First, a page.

LOS ANGELES — Intermittent heavy rain and possible thunderstorms were expected today, causing power outages, dangerous mudslides, localized flooding, high surf and evacuations as the strongest storm in three years continued to pound the Southland.
The saturating rain from this series of storms and wet roads may have been contributing factors in a number of serious accidents overnight, one of them fatal.
A woman in her 30s was killed in a multi-car crash on the Arroyo (110) Parkway shortly after 2 a.m. The collision involved two vehicles and a truck, just south of the Golden State (5) Freeway, according to the California Highway Patrol. The crash temporarily closed the Nos. 2 and 3 lanes of the freeway. Meanwhile, two people were hospitalized with major injuries after a head-on collision on West Sunset Boulevard in Beverly Hills. The crash on the 9800 block of West Sunset occurred at 2:30 a.m., according to Beverly Hills police Sgt. David Armour.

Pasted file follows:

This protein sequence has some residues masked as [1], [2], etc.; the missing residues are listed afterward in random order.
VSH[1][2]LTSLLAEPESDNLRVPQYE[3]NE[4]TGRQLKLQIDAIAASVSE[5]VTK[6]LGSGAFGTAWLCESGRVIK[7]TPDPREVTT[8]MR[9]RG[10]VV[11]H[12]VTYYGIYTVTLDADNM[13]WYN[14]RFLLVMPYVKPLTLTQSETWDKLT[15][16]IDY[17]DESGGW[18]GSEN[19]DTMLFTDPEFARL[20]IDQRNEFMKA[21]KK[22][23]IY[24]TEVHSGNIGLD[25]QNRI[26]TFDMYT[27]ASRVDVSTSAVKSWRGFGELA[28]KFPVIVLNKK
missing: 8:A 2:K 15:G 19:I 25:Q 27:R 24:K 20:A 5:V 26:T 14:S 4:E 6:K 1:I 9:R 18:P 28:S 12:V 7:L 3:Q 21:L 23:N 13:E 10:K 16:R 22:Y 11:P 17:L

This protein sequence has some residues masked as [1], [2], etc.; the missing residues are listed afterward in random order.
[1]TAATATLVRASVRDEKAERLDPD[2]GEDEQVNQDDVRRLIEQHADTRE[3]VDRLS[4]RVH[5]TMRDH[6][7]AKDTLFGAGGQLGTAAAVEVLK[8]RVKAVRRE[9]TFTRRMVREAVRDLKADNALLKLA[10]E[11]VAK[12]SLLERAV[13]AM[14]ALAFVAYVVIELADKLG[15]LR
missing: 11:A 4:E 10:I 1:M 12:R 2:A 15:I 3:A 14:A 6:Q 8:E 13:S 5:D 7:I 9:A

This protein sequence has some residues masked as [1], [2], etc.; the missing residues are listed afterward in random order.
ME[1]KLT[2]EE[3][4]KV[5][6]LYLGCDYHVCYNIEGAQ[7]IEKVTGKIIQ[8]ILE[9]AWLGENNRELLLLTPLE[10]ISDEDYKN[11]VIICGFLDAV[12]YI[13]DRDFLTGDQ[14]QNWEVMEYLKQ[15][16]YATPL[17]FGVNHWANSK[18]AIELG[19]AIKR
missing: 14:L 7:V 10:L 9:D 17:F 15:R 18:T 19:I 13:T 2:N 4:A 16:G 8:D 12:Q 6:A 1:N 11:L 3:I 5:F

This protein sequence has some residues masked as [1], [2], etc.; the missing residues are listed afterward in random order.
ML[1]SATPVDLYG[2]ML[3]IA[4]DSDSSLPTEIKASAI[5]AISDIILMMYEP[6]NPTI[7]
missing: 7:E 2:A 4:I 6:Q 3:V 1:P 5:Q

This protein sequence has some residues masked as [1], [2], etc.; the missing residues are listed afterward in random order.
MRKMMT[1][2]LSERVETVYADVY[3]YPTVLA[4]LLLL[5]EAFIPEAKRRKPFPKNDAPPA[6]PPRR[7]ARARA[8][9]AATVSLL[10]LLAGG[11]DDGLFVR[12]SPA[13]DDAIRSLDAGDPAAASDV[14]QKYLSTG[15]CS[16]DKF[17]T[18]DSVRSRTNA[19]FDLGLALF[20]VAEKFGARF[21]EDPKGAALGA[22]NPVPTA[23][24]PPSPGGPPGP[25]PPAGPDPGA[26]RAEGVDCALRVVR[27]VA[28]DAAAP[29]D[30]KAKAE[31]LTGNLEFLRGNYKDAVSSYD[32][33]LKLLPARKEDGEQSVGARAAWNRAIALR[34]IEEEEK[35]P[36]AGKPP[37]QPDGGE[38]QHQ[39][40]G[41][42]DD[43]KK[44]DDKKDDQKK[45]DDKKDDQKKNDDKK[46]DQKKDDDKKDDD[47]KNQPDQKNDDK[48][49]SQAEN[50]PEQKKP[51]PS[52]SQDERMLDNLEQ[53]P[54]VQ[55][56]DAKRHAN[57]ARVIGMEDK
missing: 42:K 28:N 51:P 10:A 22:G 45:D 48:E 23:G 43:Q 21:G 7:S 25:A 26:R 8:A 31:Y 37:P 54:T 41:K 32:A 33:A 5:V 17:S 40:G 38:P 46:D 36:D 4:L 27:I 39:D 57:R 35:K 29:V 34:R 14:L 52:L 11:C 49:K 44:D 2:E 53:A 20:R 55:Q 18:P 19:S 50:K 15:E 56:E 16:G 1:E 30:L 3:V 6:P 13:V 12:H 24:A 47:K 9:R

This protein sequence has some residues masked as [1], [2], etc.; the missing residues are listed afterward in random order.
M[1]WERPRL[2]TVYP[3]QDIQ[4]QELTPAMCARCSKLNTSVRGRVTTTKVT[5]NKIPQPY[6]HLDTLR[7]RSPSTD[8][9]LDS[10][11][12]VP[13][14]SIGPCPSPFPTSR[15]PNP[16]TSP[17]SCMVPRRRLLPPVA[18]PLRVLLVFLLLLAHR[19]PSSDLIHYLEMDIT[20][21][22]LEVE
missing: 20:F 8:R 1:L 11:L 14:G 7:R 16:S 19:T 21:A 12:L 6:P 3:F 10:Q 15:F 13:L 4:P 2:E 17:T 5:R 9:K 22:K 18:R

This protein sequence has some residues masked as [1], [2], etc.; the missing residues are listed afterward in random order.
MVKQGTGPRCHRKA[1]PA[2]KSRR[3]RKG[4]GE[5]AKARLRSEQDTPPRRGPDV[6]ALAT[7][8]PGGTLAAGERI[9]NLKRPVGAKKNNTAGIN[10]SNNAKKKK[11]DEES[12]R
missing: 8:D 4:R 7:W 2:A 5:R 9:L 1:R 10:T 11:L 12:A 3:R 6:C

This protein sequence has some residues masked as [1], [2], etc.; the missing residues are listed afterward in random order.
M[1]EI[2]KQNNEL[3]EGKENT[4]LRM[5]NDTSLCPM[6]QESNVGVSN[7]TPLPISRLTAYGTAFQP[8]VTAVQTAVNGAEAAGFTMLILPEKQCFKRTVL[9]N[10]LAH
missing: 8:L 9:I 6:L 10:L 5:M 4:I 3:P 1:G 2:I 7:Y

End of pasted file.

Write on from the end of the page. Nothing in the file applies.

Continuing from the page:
The accident shut down both east and westbound lanes of Sunset, which weren’t expected to reopen until 8 a.m. The California Highway Patrol declared a SigAlert shortly after the crash.
The storm, whose first wave came ashore Thursday night, dropped more than three inches of rain in the San Fernando Valley, more than two inches in downtown Los Angeles, and 2 to 7 inches in mountain areas, according to the National Weather Service.
Flash flood advisories for the Madre, Colby, Madison and Williams burn areas above Glendora, Azusa and Monrovia were expected to last until at least 8 a.m. and a flash flood watch for most of the Southland was in effect until 9 p.m. tonight. Forecasters also extended a winter storm warning until 3 a.m. Sunday, according to the NWS. Forecasters also said that coastal flooding and high, dangerous surf remained on the menu for today.